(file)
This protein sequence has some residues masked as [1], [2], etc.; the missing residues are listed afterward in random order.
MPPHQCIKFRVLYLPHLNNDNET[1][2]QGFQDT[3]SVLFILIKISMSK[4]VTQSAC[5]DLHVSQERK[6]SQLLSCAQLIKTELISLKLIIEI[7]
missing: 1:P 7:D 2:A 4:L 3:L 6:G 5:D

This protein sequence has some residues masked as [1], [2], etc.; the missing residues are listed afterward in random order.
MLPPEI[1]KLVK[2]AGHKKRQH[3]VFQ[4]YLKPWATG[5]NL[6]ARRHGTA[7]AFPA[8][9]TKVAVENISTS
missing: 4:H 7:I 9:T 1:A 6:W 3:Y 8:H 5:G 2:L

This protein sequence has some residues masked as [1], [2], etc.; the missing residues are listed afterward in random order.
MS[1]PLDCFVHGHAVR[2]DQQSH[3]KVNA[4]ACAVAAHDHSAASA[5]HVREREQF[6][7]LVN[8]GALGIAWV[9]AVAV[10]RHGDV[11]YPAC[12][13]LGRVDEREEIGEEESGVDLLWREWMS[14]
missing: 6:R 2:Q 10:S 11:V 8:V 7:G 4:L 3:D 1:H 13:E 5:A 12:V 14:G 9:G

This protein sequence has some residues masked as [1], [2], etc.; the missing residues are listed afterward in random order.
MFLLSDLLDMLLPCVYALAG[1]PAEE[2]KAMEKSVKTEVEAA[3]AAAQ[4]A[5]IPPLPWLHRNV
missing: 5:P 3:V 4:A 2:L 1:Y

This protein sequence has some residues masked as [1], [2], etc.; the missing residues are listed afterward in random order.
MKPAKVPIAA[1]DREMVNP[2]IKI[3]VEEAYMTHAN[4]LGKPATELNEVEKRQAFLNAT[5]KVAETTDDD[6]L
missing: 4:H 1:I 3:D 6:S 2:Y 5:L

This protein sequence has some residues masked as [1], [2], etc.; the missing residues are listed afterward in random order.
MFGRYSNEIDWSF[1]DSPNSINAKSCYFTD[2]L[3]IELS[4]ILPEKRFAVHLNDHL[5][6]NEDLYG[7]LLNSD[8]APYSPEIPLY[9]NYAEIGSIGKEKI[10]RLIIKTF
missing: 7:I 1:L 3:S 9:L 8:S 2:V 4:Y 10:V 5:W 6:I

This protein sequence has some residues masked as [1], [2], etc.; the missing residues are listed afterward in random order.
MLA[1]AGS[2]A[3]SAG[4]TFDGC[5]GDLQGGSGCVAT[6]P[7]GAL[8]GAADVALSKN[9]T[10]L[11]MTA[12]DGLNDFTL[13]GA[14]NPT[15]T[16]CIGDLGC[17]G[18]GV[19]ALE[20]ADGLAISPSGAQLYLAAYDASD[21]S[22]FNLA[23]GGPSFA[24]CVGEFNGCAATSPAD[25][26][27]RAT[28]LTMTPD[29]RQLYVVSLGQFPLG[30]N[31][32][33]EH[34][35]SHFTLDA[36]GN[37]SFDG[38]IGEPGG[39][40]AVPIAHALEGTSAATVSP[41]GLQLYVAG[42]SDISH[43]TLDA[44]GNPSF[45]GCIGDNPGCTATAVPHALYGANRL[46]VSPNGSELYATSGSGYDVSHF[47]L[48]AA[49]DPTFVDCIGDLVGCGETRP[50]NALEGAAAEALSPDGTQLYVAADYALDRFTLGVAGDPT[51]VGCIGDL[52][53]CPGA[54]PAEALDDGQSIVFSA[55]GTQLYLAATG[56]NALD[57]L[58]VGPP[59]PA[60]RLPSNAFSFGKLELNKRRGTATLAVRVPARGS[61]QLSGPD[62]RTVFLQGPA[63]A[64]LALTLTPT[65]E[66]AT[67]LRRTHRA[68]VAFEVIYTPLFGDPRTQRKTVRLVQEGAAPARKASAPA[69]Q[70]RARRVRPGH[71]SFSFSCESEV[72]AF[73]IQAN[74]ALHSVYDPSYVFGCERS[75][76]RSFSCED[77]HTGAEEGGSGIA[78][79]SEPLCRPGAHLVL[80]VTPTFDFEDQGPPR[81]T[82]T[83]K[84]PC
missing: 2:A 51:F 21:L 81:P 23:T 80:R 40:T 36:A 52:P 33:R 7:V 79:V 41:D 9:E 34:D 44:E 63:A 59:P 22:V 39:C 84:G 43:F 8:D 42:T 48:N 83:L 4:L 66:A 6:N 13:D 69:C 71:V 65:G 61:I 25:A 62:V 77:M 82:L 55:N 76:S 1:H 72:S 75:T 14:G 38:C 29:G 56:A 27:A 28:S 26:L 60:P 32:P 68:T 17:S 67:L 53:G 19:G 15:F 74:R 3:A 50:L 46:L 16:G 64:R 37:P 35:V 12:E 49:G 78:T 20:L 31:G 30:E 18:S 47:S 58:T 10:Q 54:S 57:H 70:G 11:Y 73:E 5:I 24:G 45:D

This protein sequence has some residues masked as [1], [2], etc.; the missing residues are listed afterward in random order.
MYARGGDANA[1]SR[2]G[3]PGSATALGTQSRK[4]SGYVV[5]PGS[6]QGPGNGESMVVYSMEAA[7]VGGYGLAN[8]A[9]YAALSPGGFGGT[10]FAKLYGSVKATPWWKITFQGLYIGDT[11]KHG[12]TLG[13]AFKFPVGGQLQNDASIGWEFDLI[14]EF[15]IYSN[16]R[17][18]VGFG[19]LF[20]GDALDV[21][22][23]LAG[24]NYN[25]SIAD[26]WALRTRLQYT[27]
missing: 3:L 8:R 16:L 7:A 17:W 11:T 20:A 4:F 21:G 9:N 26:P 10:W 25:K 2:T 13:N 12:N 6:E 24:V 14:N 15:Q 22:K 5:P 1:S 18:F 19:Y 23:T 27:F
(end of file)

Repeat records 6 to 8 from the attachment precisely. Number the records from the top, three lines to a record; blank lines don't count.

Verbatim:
This protein sequence has some residues masked as [1], [2], etc.; the missing residues are listed afterward in random order.
MFGRYSNEIDWSF[1]DSPNSINAKSCYFTD[2]L[3]IELS[4]ILPEKRFAVHLNDHL[5][6]NEDLYG[7]LLNSD[8]APYSPEIPLY[9]NYAEIGSIGKEKI[10]RLIIKTF
missing: 7:I 1:L 3:S 9:L 8:S 2:V 4:Y 10:V 5:W 6:I

This protein sequence has some residues masked as [1], [2], etc.; the missing residues are listed afterward in random order.
MLA[1]AGS[2]A[3]SAG[4]TFDGC[5]GDLQGGSGCVAT[6]P[7]GAL[8]GAADVALSKN[9]T[10]L[11]MTA[12]DGLNDFTL[13]GA[14]NPT[15]T[16]CIGDLGC[17]G[18]GV[19]ALE[20]ADGLAISPSGAQLYLAAYDASD[21]S[22]FNLA[23]GGPSFA[24]CVGEFNGCAATSPAD[25][26][27]RAT[28]LTMTPD[29]RQLYVVSLGQFPLG[30]N[31][32][33]EH[34][35]SHFTLDA[36]GN[37]SFDG[38]IGEPGG[39][40]AVPIAHALEGTSAATVSP[41]GLQLYVAG[42]SDISH[43]TLDA[44]GNPSF[45]GCIGDNPGCTATAVPHALYGANRL[46]VSPNGSELYATSGSGYDVSHF[47]L[48]AA[49]DPTFVDCIGDLVGCGETRP[50]NALEGAAAEALSPDGTQLYVAADYALDRFTLGVAGDPT[51]VGCIGDL[52][53]CPGA[54]PAEALDDGQSIVFSA[55]GTQLYLAATG[56]NALD[57]L[58]VGPP[59]PA[60]RLPSNAFSFGKLELNKRRGTATLAVRVPARGS[61]QLSGPD[62]RTVFLQGPA[63]A[64]LALTLTPT[65]E[66]AT[67]LRRTHRA[68]VAFEVIYTPLFGDPRTQRKTVRLVQEGAAPARKASAPA[69]Q[70]RARRVRPGH[71]SFSFSCESEV[72]AF[73]IQAN[74]ALHSVYDPSYVFGCERS[75][76]RSFSCED[77]HTGAEEGGSGIA[78][79]SEPLCRPGAHLVL[80]VTPTFDFEDQGPPR[81]T[82]T[83]K[84]PC
missing: 2:A 51:F 21:L 81:P 23:T 80:R 40:T 36:A 52:P 33:R 7:V 79:V 41:D 9:E 34:D 44:E 63:A 59:P 22:V 39:C 84:G 43:F 8:D 42:T 48:N 83:L 4:L 66:A 6:N 13:D 69:C 71:V 65:G 61:I 25:A 62:V 77:M 82:L 55:N 76:S 1:H 72:S 75:T 14:G 38:C 29:G 56:A 27:A 28:S 26:L 60:P 32:P 68:T 17:S 67:L 53:G 19:G 15:F 74:R 3:A 50:L 46:L 16:G 64:R 37:P 35:V 12:E 49:G 78:T 20:L 31:G 30:E 18:S 47:S 58:T 10:Q 54:S 57:H 70:G 11:Y 73:E 5:I 24:G 45:D

This protein sequence has some residues masked as [1], [2], etc.; the missing residues are listed afterward in random order.
MYARGGDANA[1]SR[2]G[3]PGSATALGTQSRK[4]SGYVV[5]PGS[6]QGPGNGESMVVYSMEAA[7]VGGYGLAN[8]A[9]YAALSPGGFGGT[10]FAKLYGSVKATPWWKITFQGLYIGDT[11]KHG[12]TLG[13]AFKFPVGGQLQNDASIGWEFDLI[14]EF[15]IYSN[16]R[17][18]VGFG[19]LF[20]GDALDV[21][22][23]LAG[24]NYN[25]SIAD[26]WALRTRLQYT[27]
missing: 3:L 8:R 16:L 7:A 17:W 11:T 20:A 4:F 21:G 9:N 26:P 10:W 25:K 2:T 13:N 12:N 6:E 24:V 14:N 15:Q 22:K 5:P 1:S 18:F 19:Y 23:T 27:F